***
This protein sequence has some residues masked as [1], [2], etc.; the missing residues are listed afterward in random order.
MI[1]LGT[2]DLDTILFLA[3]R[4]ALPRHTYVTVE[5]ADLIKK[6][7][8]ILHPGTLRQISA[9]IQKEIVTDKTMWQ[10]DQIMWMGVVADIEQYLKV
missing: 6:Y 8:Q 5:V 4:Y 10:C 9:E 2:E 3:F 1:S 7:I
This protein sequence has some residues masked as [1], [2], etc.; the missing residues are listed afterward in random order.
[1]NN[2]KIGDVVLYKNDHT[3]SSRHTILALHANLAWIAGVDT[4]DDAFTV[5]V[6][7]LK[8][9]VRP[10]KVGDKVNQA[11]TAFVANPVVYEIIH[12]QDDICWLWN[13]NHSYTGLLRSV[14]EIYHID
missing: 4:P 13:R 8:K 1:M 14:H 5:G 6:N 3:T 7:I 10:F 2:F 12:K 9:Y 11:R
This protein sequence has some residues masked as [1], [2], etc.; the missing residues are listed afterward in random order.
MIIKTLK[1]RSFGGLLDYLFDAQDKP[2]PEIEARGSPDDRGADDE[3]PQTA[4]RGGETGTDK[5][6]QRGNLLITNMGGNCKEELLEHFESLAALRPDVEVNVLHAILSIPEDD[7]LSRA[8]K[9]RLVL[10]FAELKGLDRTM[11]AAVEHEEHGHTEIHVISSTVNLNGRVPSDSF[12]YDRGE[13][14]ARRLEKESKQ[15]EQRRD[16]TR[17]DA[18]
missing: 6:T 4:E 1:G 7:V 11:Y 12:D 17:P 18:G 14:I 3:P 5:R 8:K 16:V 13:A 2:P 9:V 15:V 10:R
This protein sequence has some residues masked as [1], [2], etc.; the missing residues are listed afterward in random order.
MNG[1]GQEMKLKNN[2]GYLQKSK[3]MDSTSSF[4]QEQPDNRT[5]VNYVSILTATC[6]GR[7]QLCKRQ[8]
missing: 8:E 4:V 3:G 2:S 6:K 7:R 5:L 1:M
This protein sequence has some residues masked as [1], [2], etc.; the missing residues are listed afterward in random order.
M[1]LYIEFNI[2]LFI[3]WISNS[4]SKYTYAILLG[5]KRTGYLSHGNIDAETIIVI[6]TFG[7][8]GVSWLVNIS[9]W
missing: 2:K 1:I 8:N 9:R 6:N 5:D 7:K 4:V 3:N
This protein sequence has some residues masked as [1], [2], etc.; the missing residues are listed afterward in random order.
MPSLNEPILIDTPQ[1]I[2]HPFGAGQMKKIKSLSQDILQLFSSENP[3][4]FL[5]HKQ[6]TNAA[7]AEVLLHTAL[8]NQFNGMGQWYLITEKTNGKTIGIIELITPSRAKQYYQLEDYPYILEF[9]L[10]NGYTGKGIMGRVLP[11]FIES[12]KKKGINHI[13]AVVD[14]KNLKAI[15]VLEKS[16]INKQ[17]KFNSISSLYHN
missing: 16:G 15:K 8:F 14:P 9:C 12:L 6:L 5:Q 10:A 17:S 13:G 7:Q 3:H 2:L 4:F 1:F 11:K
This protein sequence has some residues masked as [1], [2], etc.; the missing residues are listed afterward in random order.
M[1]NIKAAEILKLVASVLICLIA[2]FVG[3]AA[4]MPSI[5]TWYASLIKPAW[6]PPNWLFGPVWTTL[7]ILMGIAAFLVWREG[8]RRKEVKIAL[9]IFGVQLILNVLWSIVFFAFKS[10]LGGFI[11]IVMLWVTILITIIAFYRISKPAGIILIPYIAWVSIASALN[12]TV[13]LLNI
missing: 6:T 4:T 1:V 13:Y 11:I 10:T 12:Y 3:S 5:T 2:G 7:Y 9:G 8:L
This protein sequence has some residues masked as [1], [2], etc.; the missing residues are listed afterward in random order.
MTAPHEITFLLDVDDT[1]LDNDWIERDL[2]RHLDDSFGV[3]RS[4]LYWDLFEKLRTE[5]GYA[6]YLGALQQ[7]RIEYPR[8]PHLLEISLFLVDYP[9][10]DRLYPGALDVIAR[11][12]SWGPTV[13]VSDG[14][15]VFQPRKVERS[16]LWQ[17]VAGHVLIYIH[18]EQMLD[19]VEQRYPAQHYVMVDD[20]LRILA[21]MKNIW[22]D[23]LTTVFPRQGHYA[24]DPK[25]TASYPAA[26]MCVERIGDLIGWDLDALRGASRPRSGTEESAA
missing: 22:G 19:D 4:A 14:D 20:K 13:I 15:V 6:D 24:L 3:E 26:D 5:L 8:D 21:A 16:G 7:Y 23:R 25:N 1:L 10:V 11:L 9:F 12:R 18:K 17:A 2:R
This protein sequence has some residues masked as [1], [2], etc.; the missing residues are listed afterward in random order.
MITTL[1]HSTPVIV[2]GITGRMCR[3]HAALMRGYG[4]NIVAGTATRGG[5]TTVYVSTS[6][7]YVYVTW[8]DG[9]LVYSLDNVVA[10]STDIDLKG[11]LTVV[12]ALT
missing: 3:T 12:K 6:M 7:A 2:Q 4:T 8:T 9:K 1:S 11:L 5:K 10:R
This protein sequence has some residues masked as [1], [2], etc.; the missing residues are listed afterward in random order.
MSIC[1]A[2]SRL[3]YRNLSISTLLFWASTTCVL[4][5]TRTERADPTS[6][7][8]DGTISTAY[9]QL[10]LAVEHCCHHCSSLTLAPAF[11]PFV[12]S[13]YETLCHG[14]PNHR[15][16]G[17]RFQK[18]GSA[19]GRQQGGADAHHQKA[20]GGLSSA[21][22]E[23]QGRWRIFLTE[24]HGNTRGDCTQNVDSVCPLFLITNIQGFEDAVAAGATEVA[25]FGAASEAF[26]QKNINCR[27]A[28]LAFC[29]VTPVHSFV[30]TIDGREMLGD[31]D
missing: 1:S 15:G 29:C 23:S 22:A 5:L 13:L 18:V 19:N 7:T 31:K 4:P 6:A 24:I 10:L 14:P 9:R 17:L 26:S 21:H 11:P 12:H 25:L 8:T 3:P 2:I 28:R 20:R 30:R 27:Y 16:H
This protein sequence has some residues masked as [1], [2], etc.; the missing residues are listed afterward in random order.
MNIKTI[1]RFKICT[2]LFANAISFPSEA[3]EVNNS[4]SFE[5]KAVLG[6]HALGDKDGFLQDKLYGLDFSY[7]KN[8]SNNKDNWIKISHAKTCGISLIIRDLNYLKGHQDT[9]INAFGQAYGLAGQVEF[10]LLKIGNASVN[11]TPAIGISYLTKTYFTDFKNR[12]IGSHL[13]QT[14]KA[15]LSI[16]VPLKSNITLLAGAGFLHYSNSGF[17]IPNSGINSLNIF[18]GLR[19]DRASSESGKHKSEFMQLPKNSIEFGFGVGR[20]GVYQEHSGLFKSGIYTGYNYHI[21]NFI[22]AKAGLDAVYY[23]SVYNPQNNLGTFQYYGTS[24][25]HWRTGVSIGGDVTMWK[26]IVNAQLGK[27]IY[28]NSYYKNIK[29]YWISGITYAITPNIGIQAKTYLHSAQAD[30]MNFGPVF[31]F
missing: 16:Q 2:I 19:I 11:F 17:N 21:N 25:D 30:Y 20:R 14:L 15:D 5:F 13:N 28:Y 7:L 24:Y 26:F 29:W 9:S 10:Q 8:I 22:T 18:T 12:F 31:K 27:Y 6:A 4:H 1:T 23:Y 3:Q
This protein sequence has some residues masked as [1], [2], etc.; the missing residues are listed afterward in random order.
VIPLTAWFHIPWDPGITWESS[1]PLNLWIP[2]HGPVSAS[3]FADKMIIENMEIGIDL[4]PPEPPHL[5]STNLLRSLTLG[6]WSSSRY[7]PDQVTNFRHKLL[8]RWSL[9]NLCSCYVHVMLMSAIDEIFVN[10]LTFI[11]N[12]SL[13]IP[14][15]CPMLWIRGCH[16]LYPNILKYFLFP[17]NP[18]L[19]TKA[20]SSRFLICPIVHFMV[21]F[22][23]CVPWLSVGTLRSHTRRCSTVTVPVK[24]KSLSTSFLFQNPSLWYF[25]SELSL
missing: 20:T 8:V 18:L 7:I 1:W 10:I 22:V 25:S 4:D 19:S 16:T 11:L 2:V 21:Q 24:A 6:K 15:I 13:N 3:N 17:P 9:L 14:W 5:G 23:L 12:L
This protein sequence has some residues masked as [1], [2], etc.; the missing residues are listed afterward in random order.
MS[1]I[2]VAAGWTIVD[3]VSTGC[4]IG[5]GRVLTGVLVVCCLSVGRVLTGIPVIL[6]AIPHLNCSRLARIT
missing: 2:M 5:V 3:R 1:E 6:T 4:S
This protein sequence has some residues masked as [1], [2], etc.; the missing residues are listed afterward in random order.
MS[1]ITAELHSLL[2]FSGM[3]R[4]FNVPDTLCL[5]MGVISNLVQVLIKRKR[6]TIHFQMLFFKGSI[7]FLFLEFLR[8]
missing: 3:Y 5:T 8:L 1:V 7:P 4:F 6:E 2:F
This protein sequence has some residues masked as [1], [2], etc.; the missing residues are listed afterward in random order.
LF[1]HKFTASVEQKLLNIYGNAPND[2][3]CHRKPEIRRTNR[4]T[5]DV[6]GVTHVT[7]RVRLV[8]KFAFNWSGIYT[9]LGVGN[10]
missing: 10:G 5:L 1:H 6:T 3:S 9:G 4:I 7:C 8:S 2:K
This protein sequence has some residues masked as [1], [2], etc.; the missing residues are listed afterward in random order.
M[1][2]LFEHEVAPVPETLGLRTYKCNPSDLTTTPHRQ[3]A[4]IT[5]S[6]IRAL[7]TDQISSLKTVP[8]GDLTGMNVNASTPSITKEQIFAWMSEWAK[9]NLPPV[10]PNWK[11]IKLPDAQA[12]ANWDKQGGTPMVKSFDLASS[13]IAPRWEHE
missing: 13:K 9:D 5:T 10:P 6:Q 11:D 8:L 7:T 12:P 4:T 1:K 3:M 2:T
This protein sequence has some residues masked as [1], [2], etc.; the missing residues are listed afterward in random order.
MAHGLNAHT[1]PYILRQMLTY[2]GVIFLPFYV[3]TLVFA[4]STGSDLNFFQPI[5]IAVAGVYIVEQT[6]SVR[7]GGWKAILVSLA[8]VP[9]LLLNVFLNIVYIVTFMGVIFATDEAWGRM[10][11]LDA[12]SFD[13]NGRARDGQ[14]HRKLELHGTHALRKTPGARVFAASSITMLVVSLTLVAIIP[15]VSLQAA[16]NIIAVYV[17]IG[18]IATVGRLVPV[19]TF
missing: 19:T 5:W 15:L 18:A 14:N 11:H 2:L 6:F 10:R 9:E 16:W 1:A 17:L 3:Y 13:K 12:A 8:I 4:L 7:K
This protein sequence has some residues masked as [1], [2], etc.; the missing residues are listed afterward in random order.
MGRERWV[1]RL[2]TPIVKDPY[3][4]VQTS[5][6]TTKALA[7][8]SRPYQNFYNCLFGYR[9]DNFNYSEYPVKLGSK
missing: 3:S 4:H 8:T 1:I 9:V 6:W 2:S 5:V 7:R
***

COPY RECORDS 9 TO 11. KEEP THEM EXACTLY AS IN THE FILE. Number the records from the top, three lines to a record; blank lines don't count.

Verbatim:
This protein sequence has some residues masked as [1], [2], etc.; the missing residues are listed afterward in random order.
MITTL[1]HSTPVIV[2]GITGRMCR[3]HAALMRGYG[4]NIVAGTATRGG[5]TTVYVSTS[6][7]YVYVTW[8]DG[9]LVYSLDNVVA[10]STDIDLKG[11]LTVV[12]ALT
missing: 3:T 12:K 6:M 7:A 2:Q 4:T 8:T 9:K 1:S 11:L 5:K 10:R
This protein sequence has some residues masked as [1], [2], etc.; the missing residues are listed afterward in random order.
MSIC[1]A[2]SRL[3]YRNLSISTLLFWASTTCVL[4][5]TRTERADPTS[6][7][8]DGTISTAY[9]QL[10]LAVEHCCHHCSSLTLAPAF[11]PFV[12]S[13]YETLCHG[14]PNHR[15][16]G[17]RFQK[18]GSA[19]GRQQGGADAHHQKA[20]GGLSSA[21][22]E[23]QGRWRIFLTE[24]HGNTRGDCTQNVDSVCPLFLITNIQGFEDAVAAGATEVA[25]FGAASEAF[26]QKNINCR[27]A[28]LAFC[29]VTPVHSFV[30]TIDGREMLGD[31]D
missing: 1:S 15:G 29:C 23:S 22:A 5:L 13:L 18:V 19:N 7:T 31:K 4:P 6:A 24:I 10:L 14:P 9:R 17:L 26:S 21:H 11:P 12:H 25:L 8:T 3:P 2:I 28:R 20:R 30:R 27:Y 16:H
This protein sequence has some residues masked as [1], [2], etc.; the missing residues are listed afterward in random order.
MNIKTI[1]RFKICT[2]LFANAISFPSEA[3]EVNNS[4]SFE[5]KAVLG[6]HALGDKDGFLQDKLYGLDFSY[7]KN[8]SNNKDNWIKISHAKTCGISLIIRDLNYLKGHQDT[9]INAFGQAYGLAGQVEF[10]LLKIGNASVN[11]TPAIGISYLTKTYFTDFKNR[12]IGSHL[13]QT[14]KA[15]LSI[16]VPLKSNITLLAGAGFLHYSNSGF[17]IPNSGINSLNIF[18]GLR[19]DRASSESGKHKSEFMQLPKNSIEFGFGVGR[20]GVYQEHSGLFKSGIYTGYNYHI[21]NFI[22]AKAGLDAVYY[23]SVYNPQNNLGTFQYYGTS[24][25]HWRTGVSIGGDVTMWK[26]IVNAQLGK[27]IY[28]NSYYKNIK[29]YWISGITYAITPNIGIQAKTYLHSAQAD[30]MNFGPVF[31]F
missing: 16:Q 2:I 19:I 11:F 17:N 21:N 25:D 30:Y 20:R 14:L 15:D 5:F 13:N 28:Y 7:L 24:Y 26:F 29:W 9:S 10:Q 8:I 22:T 18:T 12:F 31:K 27:Y 6:A 4:H 1:T 23:Y 3:Q